Unraveling the mystery of a master spy's death by following pipelines and mapping wars in the Middle East
In 1947, Daniel Dennett, America's sole master spy in the Middle East, was dispatched to Saudi Arabia to study the route of the proposed Trans-Arabian Pipeline. It would be his last assignment. A plane carrying him to Ethiopia went down, killing everyone on board. Today, Dennett is recognized by the CIA as a "Fallen Star" and an important figure in US intelligence history. Yet the true cause of his death remains clouded in secrecy.
In The Crash of Flight 3804, investigative journalist Charlotte Dennett digs into her father's postwar counterintelligence work, which pitted him against America's wartime allies--the British, French, and Russians--in a covert battle for geopolitical and economic influence in the Middle East. Through stories and maps, she reveals how feverish competition among superpower intelligence networks, military, and Big Oil interests have fueled indiscriminate attacks and targeted killings that continue to this day--from Jamal Khashoggi's murder to drone strikes. The book delivers an irrefutable indictment of these devastating forces and how the brutal violence they incite has shaped the Middle East and birthed an era of endless wars.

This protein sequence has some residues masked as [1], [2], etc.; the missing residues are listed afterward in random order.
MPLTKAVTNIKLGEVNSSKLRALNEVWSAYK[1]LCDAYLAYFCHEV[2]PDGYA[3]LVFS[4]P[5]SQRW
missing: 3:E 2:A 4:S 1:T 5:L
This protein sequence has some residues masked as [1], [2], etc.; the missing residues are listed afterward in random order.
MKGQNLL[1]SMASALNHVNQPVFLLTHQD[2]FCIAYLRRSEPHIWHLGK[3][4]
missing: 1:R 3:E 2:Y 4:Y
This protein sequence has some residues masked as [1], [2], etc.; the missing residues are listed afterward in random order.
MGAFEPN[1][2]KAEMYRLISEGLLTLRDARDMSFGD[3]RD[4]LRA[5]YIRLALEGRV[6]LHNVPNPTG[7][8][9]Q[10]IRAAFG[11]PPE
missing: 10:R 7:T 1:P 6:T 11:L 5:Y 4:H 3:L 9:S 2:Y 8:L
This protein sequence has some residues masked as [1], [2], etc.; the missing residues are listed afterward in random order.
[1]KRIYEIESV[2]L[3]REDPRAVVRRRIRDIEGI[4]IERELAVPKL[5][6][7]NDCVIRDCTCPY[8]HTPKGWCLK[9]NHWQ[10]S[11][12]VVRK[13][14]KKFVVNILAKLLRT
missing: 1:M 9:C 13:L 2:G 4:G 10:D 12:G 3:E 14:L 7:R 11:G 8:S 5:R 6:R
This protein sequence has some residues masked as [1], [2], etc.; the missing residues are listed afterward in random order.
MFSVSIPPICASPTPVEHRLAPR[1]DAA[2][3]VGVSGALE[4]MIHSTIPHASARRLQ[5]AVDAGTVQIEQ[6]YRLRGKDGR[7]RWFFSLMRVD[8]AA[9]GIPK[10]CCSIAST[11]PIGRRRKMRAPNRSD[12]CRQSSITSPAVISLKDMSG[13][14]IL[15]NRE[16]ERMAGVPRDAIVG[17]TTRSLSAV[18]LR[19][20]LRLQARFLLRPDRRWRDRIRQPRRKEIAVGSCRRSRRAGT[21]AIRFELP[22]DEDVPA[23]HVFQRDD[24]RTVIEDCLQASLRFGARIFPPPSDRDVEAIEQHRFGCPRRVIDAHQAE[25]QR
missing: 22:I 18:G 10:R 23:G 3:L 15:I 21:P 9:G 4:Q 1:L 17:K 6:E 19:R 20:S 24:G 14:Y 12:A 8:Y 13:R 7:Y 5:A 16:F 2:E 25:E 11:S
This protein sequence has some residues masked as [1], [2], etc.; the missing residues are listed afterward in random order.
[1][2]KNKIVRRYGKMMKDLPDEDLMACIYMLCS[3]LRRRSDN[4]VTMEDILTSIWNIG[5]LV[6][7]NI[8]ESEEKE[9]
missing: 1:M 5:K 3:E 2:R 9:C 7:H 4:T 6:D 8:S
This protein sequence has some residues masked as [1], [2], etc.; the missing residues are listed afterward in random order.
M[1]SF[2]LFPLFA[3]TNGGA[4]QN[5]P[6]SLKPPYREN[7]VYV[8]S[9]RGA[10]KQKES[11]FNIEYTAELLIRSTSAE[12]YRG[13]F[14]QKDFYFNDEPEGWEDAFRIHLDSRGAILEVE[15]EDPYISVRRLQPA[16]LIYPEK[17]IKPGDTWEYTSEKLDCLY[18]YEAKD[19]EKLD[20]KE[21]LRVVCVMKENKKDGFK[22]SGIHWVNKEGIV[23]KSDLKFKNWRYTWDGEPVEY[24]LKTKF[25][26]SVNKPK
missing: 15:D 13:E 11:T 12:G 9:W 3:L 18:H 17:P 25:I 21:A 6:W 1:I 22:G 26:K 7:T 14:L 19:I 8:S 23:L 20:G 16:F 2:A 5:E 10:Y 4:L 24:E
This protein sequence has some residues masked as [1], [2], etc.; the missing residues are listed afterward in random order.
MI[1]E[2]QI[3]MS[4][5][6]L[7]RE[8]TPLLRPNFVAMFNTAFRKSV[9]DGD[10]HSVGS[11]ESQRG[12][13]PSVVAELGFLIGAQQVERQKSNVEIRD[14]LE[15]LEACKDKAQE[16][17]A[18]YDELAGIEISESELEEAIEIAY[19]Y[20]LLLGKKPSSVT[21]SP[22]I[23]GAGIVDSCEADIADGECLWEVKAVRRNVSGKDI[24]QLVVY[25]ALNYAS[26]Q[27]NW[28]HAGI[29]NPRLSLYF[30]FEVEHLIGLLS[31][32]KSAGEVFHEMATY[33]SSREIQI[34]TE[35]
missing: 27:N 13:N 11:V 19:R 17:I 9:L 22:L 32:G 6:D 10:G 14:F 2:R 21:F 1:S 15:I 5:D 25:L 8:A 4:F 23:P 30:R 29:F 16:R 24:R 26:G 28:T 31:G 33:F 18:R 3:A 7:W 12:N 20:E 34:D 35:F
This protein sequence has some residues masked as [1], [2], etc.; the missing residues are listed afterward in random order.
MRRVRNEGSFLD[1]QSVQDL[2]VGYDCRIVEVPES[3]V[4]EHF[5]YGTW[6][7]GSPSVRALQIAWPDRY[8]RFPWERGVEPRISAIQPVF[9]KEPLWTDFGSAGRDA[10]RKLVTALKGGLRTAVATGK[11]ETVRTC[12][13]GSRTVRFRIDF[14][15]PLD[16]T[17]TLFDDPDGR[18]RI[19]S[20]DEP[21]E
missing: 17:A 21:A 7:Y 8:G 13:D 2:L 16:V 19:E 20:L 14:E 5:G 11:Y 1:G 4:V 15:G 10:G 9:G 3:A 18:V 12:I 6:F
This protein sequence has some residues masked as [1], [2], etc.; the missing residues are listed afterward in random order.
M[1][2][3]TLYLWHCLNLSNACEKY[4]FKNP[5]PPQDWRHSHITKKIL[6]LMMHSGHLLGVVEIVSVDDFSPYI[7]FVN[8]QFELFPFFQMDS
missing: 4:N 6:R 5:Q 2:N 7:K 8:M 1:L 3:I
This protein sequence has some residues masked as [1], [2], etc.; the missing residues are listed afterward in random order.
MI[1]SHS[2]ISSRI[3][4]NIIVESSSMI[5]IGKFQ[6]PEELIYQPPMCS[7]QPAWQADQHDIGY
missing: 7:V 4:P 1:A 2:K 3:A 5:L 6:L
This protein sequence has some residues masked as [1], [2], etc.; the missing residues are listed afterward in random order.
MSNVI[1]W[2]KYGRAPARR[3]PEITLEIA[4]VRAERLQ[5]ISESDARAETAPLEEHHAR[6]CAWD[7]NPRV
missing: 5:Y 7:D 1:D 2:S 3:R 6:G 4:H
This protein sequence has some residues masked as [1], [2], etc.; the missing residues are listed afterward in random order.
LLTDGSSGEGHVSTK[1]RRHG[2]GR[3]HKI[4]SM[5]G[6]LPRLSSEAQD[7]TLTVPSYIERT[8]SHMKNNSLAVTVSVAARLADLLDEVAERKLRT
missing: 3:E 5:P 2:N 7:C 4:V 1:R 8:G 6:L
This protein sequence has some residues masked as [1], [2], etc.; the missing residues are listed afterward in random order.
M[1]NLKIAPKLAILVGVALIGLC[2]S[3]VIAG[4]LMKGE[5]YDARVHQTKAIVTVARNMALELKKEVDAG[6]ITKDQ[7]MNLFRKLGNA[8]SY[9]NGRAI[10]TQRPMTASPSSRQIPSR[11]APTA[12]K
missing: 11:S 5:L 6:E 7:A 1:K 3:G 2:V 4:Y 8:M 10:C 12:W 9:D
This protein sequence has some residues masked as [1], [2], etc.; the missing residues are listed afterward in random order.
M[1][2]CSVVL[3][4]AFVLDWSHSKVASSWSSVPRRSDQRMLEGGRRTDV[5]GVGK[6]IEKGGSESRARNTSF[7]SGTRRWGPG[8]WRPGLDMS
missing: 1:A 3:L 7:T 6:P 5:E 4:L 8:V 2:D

The Crash of Flight 3804 provides important context for understanding the region, while bringing new questions to the fore:
To what lengths has the United States negotiated with the Taliban, Al Qaeda, and ISIS to secure Big Oil's holdings in Syria, Iraq, and Yemen?
Was the Pentagon's goal of defeating ISIS a fraudulent pretext for America's occupation of Syrian eastern provinces and a land grab for oil?
What part does Ukraine play in the energy-dominance struggle between the US and Russia?
Did the infamous double agent Kim Philby, who worked for the British while secretly spying for the Russians, have anything to do with Dennett's death?
Why have the US and China made North Africa the next major battleground in the Great Game for Oil?
Part personal pilgrimage, part deft critique, Dennett's insightful reportage examines what happens to international relations when oil wealth hangs in the balance and shines a glaring light on what so many have actually been dying for.